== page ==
Why I Only Read Nonfiction (Now)

For thirty-six years I read only fiction. I could never understand why anyone would want to spend free time reading about reality.

And then I became a business owner.

When I opened my business a little over three years ago, I realized I needed a lot of help. So I began reading books like Michael Port’s Book Yourself Solid and John Jantsch’s the Referral Engine.

And it didn’t kill me.

I enjoyed it. Instead of looking for an escape in my reading, I turned to ways to fill in my knowledge gap. I realized there was so much I didn’t know. How could I spend a moment on anything other than nonfiction?

So I dedicated a year to it. I figured I’d try one year of reading nonfiction. In 2016, it’s all I read. I read books about:

the armed forces and military history

nuclear energy companies

the body’s adrenal system

travelogues

English history

mindfulness

Special forces

And I loved it. If you want to know more, connect with me on GoodReads.

I have no desire to return to my fiction roots (although I will always love Hemingway with the fondness saved for a first love).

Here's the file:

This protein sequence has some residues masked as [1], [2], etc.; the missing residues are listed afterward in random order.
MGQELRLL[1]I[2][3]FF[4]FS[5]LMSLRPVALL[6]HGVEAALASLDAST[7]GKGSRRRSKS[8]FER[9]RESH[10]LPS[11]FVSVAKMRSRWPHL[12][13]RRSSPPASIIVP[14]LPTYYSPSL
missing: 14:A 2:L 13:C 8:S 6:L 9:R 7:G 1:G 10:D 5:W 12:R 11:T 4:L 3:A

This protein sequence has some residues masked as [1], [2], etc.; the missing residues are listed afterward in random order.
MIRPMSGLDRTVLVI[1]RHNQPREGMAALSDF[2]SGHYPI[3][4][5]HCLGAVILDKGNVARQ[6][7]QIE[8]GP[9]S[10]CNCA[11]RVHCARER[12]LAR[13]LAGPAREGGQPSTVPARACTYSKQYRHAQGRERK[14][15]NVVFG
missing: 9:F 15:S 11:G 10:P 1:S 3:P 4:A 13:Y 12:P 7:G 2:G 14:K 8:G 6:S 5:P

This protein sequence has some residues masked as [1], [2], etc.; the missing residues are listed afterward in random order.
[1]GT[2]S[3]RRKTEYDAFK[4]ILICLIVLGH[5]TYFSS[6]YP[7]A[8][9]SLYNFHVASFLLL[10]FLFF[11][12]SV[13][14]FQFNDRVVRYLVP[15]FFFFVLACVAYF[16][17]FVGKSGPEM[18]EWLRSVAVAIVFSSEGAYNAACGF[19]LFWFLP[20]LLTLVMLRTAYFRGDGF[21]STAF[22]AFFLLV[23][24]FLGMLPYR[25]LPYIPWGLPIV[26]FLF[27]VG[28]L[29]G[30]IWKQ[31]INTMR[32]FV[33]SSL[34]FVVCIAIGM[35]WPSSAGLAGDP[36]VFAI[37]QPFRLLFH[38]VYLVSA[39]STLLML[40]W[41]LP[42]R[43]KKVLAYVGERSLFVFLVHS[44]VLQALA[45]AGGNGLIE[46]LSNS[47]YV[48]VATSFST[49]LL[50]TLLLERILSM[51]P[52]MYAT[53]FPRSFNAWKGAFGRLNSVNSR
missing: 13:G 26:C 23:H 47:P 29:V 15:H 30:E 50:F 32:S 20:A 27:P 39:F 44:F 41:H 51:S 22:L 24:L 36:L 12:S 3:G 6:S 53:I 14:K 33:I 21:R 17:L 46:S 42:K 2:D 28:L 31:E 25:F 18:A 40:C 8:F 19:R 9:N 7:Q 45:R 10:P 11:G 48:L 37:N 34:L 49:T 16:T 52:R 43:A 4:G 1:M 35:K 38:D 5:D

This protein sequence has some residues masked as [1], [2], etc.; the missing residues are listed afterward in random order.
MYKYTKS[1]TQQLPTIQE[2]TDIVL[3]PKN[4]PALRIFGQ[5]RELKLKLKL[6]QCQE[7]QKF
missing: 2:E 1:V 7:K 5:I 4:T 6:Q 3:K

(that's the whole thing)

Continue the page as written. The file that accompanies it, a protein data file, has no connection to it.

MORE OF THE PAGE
Here’s why my heart belongs to nonfiction:

 

Why I’m a Nonfiction Convert

  1. As a marketing writer for businesses and entrepreneurs, I’m required to know a little about everything but project a strong knowledge of whatever industry I’m representing. I can get some of that through research, and I do, but it also helps to read a wide variety of books and articles.
  2. It makes me a better storyteller. Reading nonfiction and pulling pieces from history makes me a vastly better storyteller and gives me a much broader range of appeal than if I was doing this all on my own.
  3. I fill in the gaps I didn’t learn in school. I had a great education but no professor has time to cover everything. There is so much I didn’t realize was missing from my schooling.
  4. I have a more well-rounded view of history and cultures than I did before. I see much deeper connections and have a broader understanding that I can now use in current events.
  5. It keeps my mind occupied and thinking about the world in a way that fiction seldom did. It puts things in context and gives them perspective.
  6. I used to think only fiction writers told good stories but there are an amazing amount of incredible stories that light up nonfiction books. Truth can be vastly more interesting than fiction.

I’m not saying you have to give up fiction, or that people who read fiction aren’t reading great books, but for me — my personal growth and professional development, have increased enormously over the past year and a half reading solely nonfiction.

If you hate nonfiction, try it. You might be surprised at what you’re able to absorb and how it affects your daily life.

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